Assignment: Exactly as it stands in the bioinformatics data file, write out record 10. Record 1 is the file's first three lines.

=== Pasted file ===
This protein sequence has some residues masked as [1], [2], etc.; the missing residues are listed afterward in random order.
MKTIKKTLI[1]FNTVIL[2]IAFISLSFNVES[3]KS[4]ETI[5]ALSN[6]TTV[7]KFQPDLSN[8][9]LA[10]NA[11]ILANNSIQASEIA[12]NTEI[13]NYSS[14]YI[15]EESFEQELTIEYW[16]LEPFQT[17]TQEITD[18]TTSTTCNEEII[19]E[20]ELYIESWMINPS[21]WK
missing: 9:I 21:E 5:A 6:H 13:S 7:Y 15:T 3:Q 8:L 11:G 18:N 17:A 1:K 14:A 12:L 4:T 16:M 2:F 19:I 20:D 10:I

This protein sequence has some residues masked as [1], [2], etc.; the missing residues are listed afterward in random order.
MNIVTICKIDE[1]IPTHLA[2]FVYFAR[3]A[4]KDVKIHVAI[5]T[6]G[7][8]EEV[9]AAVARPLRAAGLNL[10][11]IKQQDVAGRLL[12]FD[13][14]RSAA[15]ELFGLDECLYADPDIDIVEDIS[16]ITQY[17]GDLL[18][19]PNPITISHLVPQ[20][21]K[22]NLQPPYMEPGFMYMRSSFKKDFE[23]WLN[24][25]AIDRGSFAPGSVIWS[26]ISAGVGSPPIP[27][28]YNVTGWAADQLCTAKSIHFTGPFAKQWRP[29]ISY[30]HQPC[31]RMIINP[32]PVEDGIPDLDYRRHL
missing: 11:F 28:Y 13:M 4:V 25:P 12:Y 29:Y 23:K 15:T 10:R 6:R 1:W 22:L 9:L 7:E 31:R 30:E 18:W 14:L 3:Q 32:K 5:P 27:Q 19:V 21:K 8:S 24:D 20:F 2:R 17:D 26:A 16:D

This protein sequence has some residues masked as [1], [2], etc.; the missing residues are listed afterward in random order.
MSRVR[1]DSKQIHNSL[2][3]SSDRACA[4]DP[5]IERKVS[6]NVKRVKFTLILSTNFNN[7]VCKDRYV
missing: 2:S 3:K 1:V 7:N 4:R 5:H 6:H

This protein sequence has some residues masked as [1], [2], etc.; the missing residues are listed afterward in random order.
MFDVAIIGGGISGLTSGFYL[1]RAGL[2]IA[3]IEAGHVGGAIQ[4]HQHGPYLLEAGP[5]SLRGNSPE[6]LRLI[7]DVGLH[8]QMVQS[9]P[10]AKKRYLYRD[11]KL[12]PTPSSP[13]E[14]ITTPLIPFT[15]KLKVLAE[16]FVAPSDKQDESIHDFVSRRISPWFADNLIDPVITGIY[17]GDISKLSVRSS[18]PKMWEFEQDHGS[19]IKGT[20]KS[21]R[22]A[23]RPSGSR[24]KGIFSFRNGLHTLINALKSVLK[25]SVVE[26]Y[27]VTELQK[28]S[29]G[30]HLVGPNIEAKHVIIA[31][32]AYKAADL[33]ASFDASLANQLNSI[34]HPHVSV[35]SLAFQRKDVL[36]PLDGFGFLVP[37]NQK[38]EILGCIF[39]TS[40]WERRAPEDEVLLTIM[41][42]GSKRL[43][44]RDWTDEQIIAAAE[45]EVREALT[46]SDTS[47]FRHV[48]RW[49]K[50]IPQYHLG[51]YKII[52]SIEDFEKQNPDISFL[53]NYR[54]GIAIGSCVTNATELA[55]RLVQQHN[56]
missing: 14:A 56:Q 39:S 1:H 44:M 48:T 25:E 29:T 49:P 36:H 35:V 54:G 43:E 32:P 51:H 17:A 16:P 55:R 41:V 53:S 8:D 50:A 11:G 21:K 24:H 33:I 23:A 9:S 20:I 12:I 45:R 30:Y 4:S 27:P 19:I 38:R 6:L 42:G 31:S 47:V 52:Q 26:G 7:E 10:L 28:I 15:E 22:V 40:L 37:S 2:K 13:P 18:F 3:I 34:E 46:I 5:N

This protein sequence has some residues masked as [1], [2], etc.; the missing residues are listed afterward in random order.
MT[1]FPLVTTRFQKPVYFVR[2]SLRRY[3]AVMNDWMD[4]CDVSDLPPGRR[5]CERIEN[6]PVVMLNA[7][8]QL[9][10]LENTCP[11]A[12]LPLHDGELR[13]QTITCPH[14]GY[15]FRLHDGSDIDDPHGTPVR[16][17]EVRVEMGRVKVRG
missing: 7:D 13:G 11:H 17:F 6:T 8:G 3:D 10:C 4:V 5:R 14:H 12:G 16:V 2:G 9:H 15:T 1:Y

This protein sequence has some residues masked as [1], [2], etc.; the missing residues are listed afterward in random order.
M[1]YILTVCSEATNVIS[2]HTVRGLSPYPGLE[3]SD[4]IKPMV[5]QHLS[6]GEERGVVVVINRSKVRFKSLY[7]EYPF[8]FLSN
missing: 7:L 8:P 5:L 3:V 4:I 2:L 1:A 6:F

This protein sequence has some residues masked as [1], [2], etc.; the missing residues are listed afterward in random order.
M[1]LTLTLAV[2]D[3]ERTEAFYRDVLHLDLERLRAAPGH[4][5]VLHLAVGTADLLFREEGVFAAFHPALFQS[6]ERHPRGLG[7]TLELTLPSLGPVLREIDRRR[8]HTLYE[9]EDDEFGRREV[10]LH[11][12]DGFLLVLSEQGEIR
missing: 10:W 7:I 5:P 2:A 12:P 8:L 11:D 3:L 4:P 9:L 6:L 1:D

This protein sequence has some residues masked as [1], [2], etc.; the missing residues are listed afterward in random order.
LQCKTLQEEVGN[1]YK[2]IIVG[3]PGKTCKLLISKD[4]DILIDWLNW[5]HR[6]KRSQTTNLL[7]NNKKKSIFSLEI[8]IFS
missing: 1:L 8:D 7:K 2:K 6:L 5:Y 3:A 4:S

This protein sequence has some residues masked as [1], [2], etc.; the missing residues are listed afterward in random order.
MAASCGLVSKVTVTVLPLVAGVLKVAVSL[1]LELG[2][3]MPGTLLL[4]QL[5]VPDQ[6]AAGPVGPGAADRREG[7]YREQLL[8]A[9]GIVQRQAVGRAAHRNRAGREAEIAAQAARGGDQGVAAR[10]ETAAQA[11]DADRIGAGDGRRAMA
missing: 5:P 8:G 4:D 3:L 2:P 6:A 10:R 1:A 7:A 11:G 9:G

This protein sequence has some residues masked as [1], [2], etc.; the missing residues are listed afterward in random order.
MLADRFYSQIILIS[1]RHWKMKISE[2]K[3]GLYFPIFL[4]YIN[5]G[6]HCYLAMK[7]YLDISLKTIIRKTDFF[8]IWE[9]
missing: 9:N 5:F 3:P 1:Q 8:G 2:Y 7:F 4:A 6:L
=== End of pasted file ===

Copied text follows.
This protein sequence has some residues masked as [1], [2], etc.; the missing residues are listed afterward in random order.
MLADRFYSQIILIS[1]RHWKMKISE[2]K[3]GLYFPIFL[4]YIN[5]G[6]HCYLAMK[7]YLDISLKTIIRKTDFF[8]IWE[9]
missing: 9:N 5:F 3:P 1:Q 8:G 2:Y 7:F 4:A 6:L